The Jon Lester-to-the-Giants rumor is a good rumor. Oh, he'll be overpaid and the end of his contract will be a bloated mess, but for the rest of these cold, rainy months, we'll get to think about a rotation with Lester in it. That's exciting. Bad long-term idea. Good short-term player. Therefore, it's a good rumor.
Here is the very definition of a bad rumor, then. From Jon Heyman:
Veteran outfielder Nick Markakis, who seemed for a while to be a pretty good bet to return to the Orioles, is listening to outside offers now and said to have interest from the Braves,Blue Jays and Giants, among others.
You still get the regrettable backend of the deal, just like Lester. I don't know what a 34-year-old Markakis will hit like, but I have a hunch. The problem with that is you don't get the immediate warm offseason fuzzies that you get with a star player like Lester. It's like skipping the night of drinking to get to a mild hangover that can only get worse.
Is that too harsh on Markakis, who has spent the last six years being a perfectly okay player? Allow me to present the case against him:
He's spent the last six years being a perfectly okay player
No more, and with the exception of one outlying season, no less. He's been worth between two and three wins, every year, nice and simple. That's a good player to have. If I could guarantee the next six years would be as delightful, Markakis would be a fine solution for left field.
We cannot guarantee those six years. Which means that perfectly okay can quickly move to perfectly irritating. We're talking next year. You don't have to scour baseball history to find slightly above-average players who stop being slightly above average when they're 31 or 32. Teams aren't going to pay Markakis based on what he will do; they're going to pay him based on what he's done. Which brings us to the next point:
No, seriously, he's been perfectly okay and nothing more
We're six seasons removed from Markakis's breakout season. Golly, he was a wonder back in 2008. He was 24 and the future of the Orioles. After that, he was perfectly okay. For years.
Take the last two seasons, for example. He's hit .274. Considering the low-offense era, that's perfectly okay. He's averaged 12 home runs. That's not great, but it's perfectly okay these days. He doesn't get on base that well (.335 OBP) or make up for the dingers with a bunch of doubles (.371 SLG), but he's hit well enough to help his team win. He's been ... you get the idea.
He does everything kinda well, but nothing that makes you think he'll avoid the slow decline that most players his age face. He doesn't have the power to make you put up with faults in other aspects of his game, like Michael Morse. He doesn't have the contact skills that make you think he'll be useful into his 30s, like Melky Cabrera. He's perfectly okay now, and logic suggests he'll get worse.
There's something else to note, though.
You need to park-adjust that perfectly okay
If Markakis put those perfectly okay numbers up while playing half his games at AT&T Park, it's possible that "perfectly okay" might be upgraded to "kinda, you know, good." There would still be hedging, though. He wouldn't be the kind of unambiguously productive hitter who should make teams clamor for a three-, four-, or five-year deal.
Instead, Markakis played half his games at Camden Yards, one of baseball's sneakier hitter's parks. It adds a plethora of dingers to almost every left-hander's baseball card. Unless there's a dinger binge for Markakis in Arizona or Colorado, he might be a single-digit guy for the Giants.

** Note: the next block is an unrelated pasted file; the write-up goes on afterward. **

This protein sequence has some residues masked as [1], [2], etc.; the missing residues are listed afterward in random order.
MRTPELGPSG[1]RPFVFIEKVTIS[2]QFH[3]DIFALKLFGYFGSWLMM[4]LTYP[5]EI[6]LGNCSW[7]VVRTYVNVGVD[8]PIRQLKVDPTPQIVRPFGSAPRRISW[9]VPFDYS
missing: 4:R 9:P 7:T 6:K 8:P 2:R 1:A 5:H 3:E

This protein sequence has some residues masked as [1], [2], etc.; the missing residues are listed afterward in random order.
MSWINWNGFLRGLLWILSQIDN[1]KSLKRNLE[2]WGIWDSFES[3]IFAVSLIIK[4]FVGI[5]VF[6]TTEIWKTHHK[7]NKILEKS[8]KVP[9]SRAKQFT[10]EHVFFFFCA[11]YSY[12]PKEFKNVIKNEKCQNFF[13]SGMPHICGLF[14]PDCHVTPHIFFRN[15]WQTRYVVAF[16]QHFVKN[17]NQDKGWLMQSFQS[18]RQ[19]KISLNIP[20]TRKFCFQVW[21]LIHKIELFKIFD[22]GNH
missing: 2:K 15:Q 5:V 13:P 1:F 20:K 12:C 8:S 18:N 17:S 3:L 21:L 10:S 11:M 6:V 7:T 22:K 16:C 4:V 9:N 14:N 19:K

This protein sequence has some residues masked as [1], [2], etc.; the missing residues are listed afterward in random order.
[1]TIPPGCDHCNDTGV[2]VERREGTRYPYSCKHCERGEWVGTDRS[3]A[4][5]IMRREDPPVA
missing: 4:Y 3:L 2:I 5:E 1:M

Or, to use my favorite toy, here's the guesstimate from Baseball-Reference as to what Markakis's career stats would have looked like if he were playing in 2014 AT&T Park the whole time:
Wheeeeeeee. Let's compare that to the player he'd effectively replace, Gregor Blanco. Without adjusting the stats, the two were similar hitters last year. Blanco had a .707 OPS. Markakis had a .729 OPS. The year before that, Blanco was clearly better. Again, that's without adjusting the stats based on the home park. When you attempt to adjust the stats, like the numbers up there, it would be hard to find a more comparable player to Blanco.
Markakis played in a division with four hitter's parks, including his own. Blanco played in a division with three extreme pitcher's parks, including his own. There is no sane reason to ignore the park effects. Blanco is younger and faster, and silly Gold Gloves aside, plays better defense. He will also cost millions and millions and millions less than Markakis. Did you get frustrated with Blanco's extended slumps over the last two seasons? Imagine how you would have felt if he just picked up a $50 million contract and was supposed to be a key cog of the team.
This is not to suggest Blanco should be the starting left fielder. This is a point reminding you that Blanco and Markakis have eerily similar raw statistics, even though they've hit in vastly different situations.
Look at me, all riled up. This was supposed to be a quick post about a bad rumor. I just can't imagine the Giants spending roughly half of their offseason war chest on a low-power, perfectly okay player who is a poor fit for the park and will likely age past the point of usefulness right in front of our eyes, while never providing an upside for the short term that's worth that sad, slow decline. The idea just irks me.
Luckily it's just a rumor. And if the Giants could get him for three years and, dunno, $27 million or some such? I can dig it. Even if he's comparable to Blanco, that gives the Giants another perfectly okay player and extra depth. They've needed that depth for each of the last two championship runs.
If there's a team out there that's going to pay him for the promise of 2008 for some weird reason, the Giants would be fools to be curious. Nick Markakis is 31 and perfectly okay. It's hard to think of a worse type of free agent the Giants could sign to a long-term deal.